To What Extent Did Female Surrealists Reverse The Male Gaze Within The Surrealist Photography?

Table of contents:
Introduction (pg.3)
Surrealism (pg.4)
Identification of Art (pg.4)
Photography in Surrealism (pg.6)
Representation of woman (pg.6)
Relationship between female/male gaze (pg. 10)
Conclusion (pg.13)
Acknowledgment (pg.14)
Bibliography (pg.15)

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Introduction:
According to the oxford dictionary Art is an “expression of the human creative skill and imagination, typically in a visual form such as painting or sculpture.” (1, oxford dictionaries) Art captures time and is presented by many standpoints that have been expressed in a visual form for us to interpret. Art teaches us perspective as we look at a work of art we try to see into the minds of artists and why has the artist used specific color schemes or shapes to represent what he was thinking of the time. Many artists use their form of artwork to pass along their views and feelings hence the images produced by them can express an innovative way of seeing the world from their perspectives.

In my essay, I will be focusing the art movement of “Surrealism”. It is a style in art and literature in which ideas, images, and objects are combined in a strange way, like in a dream. The Surrealists attempt to channel their unconscious state of mind as a means to unlock their power of the imagination. (2, theartstory )Therefore this topic boils down to one question, To What Extent Did Female Surrealists Reverse the Male Gaze within the Surrealist Photography?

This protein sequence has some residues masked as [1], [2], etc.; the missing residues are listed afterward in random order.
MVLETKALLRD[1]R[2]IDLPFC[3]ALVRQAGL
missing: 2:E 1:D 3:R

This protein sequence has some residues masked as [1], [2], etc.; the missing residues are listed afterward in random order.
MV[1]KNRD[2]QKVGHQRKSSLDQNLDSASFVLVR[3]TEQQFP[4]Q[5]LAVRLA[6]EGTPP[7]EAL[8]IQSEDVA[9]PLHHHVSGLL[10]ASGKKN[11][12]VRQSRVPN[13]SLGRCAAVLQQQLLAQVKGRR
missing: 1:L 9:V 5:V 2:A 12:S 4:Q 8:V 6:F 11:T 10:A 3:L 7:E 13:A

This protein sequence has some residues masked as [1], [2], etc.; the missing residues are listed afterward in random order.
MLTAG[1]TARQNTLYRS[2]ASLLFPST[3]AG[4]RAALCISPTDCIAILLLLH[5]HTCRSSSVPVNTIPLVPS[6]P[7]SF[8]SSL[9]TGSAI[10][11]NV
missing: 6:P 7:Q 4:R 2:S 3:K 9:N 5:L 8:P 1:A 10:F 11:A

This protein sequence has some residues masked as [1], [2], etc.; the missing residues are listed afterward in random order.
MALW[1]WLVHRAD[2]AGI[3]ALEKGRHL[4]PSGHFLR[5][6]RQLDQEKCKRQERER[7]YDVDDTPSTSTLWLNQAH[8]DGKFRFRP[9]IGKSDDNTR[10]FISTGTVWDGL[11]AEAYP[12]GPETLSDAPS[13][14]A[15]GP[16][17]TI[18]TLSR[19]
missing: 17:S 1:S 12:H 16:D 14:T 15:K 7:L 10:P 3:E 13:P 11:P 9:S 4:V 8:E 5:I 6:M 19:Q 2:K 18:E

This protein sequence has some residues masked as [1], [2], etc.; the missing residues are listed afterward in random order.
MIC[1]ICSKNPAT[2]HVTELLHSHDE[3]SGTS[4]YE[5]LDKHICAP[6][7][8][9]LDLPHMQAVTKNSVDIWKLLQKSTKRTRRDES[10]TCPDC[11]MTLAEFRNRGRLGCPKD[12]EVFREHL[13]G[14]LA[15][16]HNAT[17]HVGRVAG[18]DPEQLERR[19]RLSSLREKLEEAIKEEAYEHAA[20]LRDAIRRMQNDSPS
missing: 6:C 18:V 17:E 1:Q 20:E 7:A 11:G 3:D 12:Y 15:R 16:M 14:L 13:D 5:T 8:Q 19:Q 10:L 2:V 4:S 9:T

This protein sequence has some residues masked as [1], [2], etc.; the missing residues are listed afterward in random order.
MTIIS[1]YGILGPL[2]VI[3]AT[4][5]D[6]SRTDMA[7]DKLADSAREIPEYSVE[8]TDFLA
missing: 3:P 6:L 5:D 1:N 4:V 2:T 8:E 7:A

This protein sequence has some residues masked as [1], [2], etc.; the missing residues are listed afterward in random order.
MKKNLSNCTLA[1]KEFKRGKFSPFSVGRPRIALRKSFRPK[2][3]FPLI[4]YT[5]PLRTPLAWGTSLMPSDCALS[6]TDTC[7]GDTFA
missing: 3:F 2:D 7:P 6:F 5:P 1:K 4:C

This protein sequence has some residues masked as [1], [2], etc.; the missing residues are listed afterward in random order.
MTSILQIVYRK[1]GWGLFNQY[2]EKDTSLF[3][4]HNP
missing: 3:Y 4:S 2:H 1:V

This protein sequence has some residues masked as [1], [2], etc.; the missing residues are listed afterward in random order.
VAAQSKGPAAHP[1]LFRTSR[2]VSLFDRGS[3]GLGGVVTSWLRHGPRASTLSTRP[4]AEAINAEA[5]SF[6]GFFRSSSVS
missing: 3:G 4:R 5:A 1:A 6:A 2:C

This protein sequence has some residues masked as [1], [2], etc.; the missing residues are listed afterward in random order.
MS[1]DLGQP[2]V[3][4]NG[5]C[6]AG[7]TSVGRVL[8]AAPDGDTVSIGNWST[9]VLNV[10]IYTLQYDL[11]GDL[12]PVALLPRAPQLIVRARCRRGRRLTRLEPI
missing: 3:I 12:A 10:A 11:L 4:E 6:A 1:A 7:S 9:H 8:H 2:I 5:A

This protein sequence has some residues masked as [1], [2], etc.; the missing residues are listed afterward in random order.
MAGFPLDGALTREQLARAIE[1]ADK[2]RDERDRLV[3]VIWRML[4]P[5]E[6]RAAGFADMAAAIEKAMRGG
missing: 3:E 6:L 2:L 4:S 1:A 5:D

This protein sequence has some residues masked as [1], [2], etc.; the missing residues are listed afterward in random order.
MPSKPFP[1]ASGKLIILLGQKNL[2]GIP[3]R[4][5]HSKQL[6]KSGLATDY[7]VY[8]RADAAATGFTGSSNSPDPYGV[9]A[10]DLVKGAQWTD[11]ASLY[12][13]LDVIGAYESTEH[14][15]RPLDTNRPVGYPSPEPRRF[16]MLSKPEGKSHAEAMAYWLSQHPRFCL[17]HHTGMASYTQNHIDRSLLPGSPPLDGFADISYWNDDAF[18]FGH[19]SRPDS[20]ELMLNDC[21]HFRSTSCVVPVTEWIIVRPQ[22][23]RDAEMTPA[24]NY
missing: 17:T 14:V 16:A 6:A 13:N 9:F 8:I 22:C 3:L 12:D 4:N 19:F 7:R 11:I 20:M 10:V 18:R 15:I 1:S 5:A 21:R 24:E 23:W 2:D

Surrealism
Surrealism began in Paris in 1924 and was later moved to Mexico and the United States and it had a huge impact on women artists. The tale of surrealism in the United States started by including two women artists, Lee Miller and Rosa Rolanda, who appeared from different sides of the country (New York and California, respectively) and discovered themselves in 1920s Paris modeling for an artist and photographer Man Ray (the United States, 1890–1976). Both women were decided to build their own uniqueness, and they used innovative methods in photography to begin an investigation of their imaginary worlds and themselves. Unconsciously, surrealism became the beginning of two tides of creativity: the imagined, which arose from intelligence and was created originally by men, and the intuited, which arose from the artist’s experience and was generated mostly by women. The women’s art reflected the female psyche as beauty and it surprisingly began a new conversation between the different artists that increasingly modified the relationship between the genders. (3, lacma)

Identification of Art
Although the male surrealists in Paris during the 1920s examined the unconscious within dreams and their paintings did not significantly expose the individual experiences. In this, the women differed considerably from their male counterparts, as their art often reflected personal wounds and tortures. For them, surrealism became a means of increasing self-awareness, searching their inner thoughts and feelings, dealing with their experiences, and discovering or building their true identities.